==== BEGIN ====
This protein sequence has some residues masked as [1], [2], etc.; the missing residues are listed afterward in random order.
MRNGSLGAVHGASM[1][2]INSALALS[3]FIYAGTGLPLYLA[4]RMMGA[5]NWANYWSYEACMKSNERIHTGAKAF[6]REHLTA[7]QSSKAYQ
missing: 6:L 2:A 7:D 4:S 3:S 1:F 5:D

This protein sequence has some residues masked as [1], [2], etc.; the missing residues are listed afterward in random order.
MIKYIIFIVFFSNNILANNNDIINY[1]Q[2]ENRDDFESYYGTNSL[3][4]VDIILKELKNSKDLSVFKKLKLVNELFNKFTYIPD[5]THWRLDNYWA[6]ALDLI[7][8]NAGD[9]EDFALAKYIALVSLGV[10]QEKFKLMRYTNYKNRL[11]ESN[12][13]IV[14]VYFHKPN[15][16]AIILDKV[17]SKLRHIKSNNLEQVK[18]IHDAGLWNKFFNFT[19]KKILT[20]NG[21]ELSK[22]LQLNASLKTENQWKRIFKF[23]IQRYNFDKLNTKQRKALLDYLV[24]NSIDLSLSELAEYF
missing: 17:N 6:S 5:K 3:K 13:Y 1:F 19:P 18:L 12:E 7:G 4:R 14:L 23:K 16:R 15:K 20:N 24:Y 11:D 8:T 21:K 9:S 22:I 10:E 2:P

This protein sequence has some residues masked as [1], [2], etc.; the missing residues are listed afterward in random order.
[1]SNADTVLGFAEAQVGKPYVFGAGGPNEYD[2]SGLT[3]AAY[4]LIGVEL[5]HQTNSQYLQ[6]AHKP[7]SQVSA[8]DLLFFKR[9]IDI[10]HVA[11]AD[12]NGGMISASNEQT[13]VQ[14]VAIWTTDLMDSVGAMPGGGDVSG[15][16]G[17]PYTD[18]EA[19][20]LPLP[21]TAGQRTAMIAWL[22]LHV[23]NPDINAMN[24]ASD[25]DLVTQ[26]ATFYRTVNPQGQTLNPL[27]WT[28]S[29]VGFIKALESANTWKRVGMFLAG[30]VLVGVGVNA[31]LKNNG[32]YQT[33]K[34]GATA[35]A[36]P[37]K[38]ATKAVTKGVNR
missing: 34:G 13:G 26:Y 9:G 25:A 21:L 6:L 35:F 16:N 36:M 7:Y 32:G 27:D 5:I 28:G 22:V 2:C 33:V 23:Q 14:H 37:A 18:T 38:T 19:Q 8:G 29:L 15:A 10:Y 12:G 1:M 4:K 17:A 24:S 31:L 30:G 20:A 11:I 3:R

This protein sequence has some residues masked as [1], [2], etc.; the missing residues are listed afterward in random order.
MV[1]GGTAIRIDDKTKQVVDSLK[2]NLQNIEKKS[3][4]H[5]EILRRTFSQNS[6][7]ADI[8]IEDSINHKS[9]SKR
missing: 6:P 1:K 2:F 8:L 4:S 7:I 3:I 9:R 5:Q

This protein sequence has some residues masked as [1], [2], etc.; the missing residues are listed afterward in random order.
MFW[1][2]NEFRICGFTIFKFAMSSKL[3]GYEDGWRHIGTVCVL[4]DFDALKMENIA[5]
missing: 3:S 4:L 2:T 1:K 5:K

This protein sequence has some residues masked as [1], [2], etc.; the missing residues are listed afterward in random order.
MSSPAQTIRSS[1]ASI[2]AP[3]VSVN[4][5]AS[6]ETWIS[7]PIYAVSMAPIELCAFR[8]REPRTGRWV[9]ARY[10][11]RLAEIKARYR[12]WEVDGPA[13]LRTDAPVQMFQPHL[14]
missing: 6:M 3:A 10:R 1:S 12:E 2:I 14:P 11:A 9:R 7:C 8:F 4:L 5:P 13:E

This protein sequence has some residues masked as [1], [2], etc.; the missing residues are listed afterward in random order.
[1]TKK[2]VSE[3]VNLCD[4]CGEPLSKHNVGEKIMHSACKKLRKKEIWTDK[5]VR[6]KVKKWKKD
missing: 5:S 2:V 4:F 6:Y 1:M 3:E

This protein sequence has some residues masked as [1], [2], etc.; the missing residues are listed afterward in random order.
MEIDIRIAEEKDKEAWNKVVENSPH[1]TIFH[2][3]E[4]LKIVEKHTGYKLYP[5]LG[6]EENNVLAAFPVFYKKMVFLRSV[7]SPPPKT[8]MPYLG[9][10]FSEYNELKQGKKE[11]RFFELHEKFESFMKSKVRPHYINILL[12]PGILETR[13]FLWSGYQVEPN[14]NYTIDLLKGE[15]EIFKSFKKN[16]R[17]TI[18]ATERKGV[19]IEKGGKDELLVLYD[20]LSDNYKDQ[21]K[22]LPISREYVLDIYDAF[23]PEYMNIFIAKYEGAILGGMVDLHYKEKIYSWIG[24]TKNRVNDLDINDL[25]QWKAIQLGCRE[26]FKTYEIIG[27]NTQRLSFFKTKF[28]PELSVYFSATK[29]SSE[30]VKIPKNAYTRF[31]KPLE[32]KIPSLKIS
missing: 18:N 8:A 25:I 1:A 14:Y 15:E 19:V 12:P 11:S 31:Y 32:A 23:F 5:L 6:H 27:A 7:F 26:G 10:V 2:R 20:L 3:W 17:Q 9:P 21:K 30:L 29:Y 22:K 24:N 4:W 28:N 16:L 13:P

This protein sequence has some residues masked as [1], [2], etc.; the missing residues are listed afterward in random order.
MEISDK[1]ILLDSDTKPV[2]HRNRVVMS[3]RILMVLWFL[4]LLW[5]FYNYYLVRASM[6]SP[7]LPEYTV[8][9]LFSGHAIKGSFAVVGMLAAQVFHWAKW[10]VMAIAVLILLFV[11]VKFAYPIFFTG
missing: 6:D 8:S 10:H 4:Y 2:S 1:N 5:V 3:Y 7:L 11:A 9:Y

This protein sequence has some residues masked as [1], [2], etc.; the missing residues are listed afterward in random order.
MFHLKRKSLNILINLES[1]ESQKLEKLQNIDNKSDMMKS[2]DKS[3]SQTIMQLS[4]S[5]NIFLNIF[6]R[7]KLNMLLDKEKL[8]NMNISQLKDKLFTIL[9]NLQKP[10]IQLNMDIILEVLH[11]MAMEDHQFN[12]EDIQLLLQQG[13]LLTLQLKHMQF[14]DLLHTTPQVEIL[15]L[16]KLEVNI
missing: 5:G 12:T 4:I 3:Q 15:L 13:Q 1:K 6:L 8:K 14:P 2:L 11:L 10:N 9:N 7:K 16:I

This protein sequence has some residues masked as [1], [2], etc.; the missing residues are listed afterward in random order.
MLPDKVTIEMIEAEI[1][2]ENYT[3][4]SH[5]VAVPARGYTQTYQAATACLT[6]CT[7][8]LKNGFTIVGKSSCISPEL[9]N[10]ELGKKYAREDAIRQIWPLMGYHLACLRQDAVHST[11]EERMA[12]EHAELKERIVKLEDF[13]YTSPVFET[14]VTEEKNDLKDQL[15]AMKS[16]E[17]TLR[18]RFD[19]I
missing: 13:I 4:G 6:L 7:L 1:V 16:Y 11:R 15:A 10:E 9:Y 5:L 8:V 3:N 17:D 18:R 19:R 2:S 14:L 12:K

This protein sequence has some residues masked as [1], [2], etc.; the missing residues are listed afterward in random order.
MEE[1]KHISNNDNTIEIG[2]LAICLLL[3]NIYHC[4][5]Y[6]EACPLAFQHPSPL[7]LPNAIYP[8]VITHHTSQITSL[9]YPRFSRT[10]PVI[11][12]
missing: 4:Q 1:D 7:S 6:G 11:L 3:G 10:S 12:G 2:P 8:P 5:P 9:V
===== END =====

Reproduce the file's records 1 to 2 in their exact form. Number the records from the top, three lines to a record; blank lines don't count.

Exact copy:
This protein sequence has some residues masked as [1], [2], etc.; the missing residues are listed afterward in random order.
MRNGSLGAVHGASM[1][2]INSALALS[3]FIYAGTGLPLYLA[4]RMMGA[5]NWANYWSYEACMKSNERIHTGAKAF[6]REHLTA[7]QSSKAYQ
missing: 6:L 2:A 7:D 4:S 3:S 1:F 5:D

This protein sequence has some residues masked as [1], [2], etc.; the missing residues are listed afterward in random order.
MIKYIIFIVFFSNNILANNNDIINY[1]Q[2]ENRDDFESYYGTNSL[3][4]VDIILKELKNSKDLSVFKKLKLVNELFNKFTYIPD[5]THWRLDNYWA[6]ALDLI[7][8]NAGD[9]EDFALAKYIALVSLGV[10]QEKFKLMRYTNYKNRL[11]ESN[12][13]IV[14]VYFHKPN[15][16]AIILDKV[17]SKLRHIKSNNLEQVK[18]IHDAGLWNKFFNFT[19]KKILT[20]NG[21]ELSK[22]LQLNASLKTENQWKRIFKF[23]IQRYNFDKLNTKQRKALLDYLV[24]NSIDLSLSELAEYF
missing: 17:N 6:S 5:K 3:K 13:Y 1:F 19:P 18:L 12:E 7:G 4:R 14:L 23:K 16:R 15:K 20:N 24:Y 11:D 8:T 21:K 9:S 22:I 10:E 2:P